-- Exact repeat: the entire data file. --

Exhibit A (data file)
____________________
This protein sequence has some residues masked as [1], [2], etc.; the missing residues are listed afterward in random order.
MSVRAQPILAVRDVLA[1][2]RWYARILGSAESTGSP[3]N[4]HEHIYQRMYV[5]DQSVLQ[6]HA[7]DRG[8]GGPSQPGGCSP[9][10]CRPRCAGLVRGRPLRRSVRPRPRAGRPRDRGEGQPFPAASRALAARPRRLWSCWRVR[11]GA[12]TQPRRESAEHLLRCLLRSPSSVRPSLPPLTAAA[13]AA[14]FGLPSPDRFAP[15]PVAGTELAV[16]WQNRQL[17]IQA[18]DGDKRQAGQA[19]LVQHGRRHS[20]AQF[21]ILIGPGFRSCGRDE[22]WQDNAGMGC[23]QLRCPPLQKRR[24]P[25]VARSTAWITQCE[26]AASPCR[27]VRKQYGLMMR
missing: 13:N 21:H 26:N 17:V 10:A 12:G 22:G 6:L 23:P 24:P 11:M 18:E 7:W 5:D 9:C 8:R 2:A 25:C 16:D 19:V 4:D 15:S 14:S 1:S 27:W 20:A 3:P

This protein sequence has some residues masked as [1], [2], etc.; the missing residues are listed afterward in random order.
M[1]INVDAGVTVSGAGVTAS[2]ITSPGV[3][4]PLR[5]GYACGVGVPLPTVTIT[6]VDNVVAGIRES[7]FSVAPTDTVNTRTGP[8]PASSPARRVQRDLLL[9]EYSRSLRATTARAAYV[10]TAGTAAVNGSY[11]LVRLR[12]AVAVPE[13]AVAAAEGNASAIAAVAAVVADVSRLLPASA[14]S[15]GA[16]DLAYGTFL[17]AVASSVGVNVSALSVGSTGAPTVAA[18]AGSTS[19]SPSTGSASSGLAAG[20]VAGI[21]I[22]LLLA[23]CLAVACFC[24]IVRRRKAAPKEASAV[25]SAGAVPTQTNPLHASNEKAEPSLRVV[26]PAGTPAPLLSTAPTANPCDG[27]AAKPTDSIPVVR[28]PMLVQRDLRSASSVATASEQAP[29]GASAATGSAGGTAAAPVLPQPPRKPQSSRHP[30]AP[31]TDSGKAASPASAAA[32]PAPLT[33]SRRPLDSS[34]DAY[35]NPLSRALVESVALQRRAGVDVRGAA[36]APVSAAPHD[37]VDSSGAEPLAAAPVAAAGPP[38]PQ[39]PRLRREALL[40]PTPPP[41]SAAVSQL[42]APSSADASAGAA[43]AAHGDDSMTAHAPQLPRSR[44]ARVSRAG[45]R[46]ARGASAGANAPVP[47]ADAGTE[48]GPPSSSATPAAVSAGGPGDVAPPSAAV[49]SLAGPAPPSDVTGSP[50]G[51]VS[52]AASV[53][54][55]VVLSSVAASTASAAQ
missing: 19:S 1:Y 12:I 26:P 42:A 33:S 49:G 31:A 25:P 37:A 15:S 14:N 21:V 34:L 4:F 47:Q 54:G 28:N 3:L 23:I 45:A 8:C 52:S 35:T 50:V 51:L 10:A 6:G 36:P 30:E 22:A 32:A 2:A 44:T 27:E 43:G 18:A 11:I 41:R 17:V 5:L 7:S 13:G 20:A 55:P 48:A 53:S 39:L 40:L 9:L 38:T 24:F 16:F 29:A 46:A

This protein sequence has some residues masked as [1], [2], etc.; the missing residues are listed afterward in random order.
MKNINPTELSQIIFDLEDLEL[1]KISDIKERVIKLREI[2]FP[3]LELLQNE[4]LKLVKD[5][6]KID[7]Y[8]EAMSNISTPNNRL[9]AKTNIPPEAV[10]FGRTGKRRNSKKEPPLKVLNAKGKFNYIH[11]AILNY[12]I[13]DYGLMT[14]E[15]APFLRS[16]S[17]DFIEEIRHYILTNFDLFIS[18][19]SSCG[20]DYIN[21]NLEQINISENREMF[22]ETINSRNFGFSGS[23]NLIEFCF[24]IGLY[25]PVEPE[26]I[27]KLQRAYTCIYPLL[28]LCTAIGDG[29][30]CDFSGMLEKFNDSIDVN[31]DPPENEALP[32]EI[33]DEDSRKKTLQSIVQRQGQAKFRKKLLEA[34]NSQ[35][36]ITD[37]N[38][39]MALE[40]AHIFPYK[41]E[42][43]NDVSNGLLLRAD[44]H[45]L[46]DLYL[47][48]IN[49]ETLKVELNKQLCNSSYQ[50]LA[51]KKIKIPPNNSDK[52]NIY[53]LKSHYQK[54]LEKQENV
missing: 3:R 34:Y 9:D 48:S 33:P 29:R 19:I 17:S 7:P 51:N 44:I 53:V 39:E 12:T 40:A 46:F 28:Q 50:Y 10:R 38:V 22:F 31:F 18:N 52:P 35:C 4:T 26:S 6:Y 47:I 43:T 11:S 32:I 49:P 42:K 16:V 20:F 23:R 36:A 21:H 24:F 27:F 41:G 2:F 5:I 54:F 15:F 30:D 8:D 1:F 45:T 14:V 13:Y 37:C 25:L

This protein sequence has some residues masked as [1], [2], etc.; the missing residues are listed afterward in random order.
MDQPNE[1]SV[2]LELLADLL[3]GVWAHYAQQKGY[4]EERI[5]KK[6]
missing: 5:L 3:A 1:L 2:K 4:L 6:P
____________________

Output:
This protein sequence has some residues masked as [1], [2], etc.; the missing residues are listed afterward in random order.
MSVRAQPILAVRDVLA[1][2]RWYARILGSAESTGSP[3]N[4]HEHIYQRMYV[5]DQSVLQ[6]HA[7]DRG[8]GGPSQPGGCSP[9][10]CRPRCAGLVRGRPLRRSVRPRPRAGRPRDRGEGQPFPAASRALAARPRRLWSCWRVR[11]GA[12]TQPRRESAEHLLRCLLRSPSSVRPSLPPLTAAA[13]AA[14]FGLPSPDRFAP[15]PVAGTELAV[16]WQNRQL[17]IQA[18]DGDKRQAGQA[19]LVQHGRRHS[20]AQF[21]ILIGPGFRSCGRDE[22]WQDNAGMGC[23]QLRCPPLQKRR[24]P[25]VARSTAWITQCE[26]AASPCR[27]VRKQYGLMMR
missing: 13:N 21:H 26:N 17:V 10:A 12:G 22:G 6:L 23:P 24:P 11:M 18:E 7:W 5:D 9:C 8:R 2:A 25:C 16:D 19:V 4:D 15:S 14:S 1:S 27:W 20:A 3:P

This protein sequence has some residues masked as [1], [2], etc.; the missing residues are listed afterward in random order.
M[1]INVDAGVTVSGAGVTAS[2]ITSPGV[3][4]PLR[5]GYACGVGVPLPTVTIT[6]VDNVVAGIRES[7]FSVAPTDTVNTRTGP[8]PASSPARRVQRDLLL[9]EYSRSLRATTARAAYV[10]TAGTAAVNGSY[11]LVRLR[12]AVAVPE[13]AVAAAEGNASAIAAVAAVVADVSRLLPASA[14]S[15]GA[16]DLAYGTFL[17]AVASSVGVNVSALSVGSTGAPTVAA[18]AGSTS[19]SPSTGSASSGLAAG[20]VAGI[21]I[22]LLLA[23]CLAVACFC[24]IVRRRKAAPKEASAV[25]SAGAVPTQTNPLHASNEKAEPSLRVV[26]PAGTPAPLLSTAPTANPCDG[27]AAKPTDSIPVVR[28]PMLVQRDLRSASSVATASEQAP[29]GASAATGSAGGTAAAPVLPQPPRKPQSSRHP[30]AP[31]TDSGKAASPASAAA[32]PAPLT[33]SRRPLDSS[34]DAY[35]NPLSRALVESVALQRRAGVDVRGAA[36]APVSAAPHD[37]VDSSGAEPLAAAPVAAAGPP[38]PQ[39]PRLRREALL[40]PTPPP[41]SAAVSQL[42]APSSADASAGAA[43]AAHGDDSMTAHAPQLPRSR[44]ARVSRAG[45]R[46]ARGASAGANAPVP[47]ADAGTE[48]GPPSSSATPAAVSAGGPGDVAPPSAAV[49]SLAGPAPPSDVTGSP[50]G[51]VS[52]AASV[53][54][55]VVLSSVAASTASAAQ
missing: 19:S 1:Y 12:I 26:P 42:A 33:S 49:G 31:A 25:P 37:A 15:S 14:N 21:V 34:L 4:F 47:Q 54:G 28:N 3:L 23:I 45:A 8:C 52:S 35:T 50:V 51:L 10:A 6:G 36:P 30:E 22:A 32:A 2:A 44:T 27:E 43:G 18:A 11:I 41:R 17:V 5:L 7:S 13:G 20:A 55:P 48:A 53:S 39:L 40:L 9:L 38:T 24:F 16:F 29:A 46:A

This protein sequence has some residues masked as [1], [2], etc.; the missing residues are listed afterward in random order.
MKNINPTELSQIIFDLEDLEL[1]KISDIKERVIKLREI[2]FP[3]LELLQNE[4]LKLVKD[5][6]KID[7]Y[8]EAMSNISTPNNRL[9]AKTNIPPEAV[10]FGRTGKRRNSKKEPPLKVLNAKGKFNYIH[11]AILNY[12]I[13]DYGLMT[14]E[15]APFLRS[16]S[17]DFIEEIRHYILTNFDLFIS[18][19]SSCG[20]DYIN[21]NLEQINISENREMF[22]ETINSRNFGFSGS[23]NLIEFCF[24]IGLY[25]PVEPE[26]I[27]KLQRAYTCIYPLL[28]LCTAIGDG[29][30]CDFSGMLEKFNDSIDVN[31]DPPENEALP[32]EI[33]DEDSRKKTLQSIVQRQGQAKFRKKLLEA[34]NSQ[35][36]ITD[37]N[38][39]MALE[40]AHIFPYK[41]E[42][43]NDVSNGLLLRAD[44]H[45]L[46]DLYL[47][48]IN[49]ETLKVELNKQLCNSSYQ[50]LA[51]KKIKIPPNNSDK[52]NIY[53]LKSHYQK[54]LEKQENV
missing: 3:R 34:Y 9:D 48:S 33:P 29:R 19:I 17:S 7:P 51:N 44:I 53:V 39:E 12:T 40:A 46:F 28:Q 50:Y 10:R 38:V 22:F 31:F 18:N 52:P 35:C 4:T 26:S 6:Y 47:I 43:T 11:S 32:I 49:P 42:K 16:V 20:F 23:R 36:A 21:H 24:F 27:F 41:G 2:F 5:I 54:F 15:F 30:D 8:D 1:F 45:T 14:V 13:Y 37:C 25:L

This protein sequence has some residues masked as [1], [2], etc.; the missing residues are listed afterward in random order.
MDQPNE[1]SV[2]LELLADLL[3]GVWAHYAQQKGY[4]EERI[5]KK[6]
missing: 5:L 3:A 1:L 2:K 4:L 6:P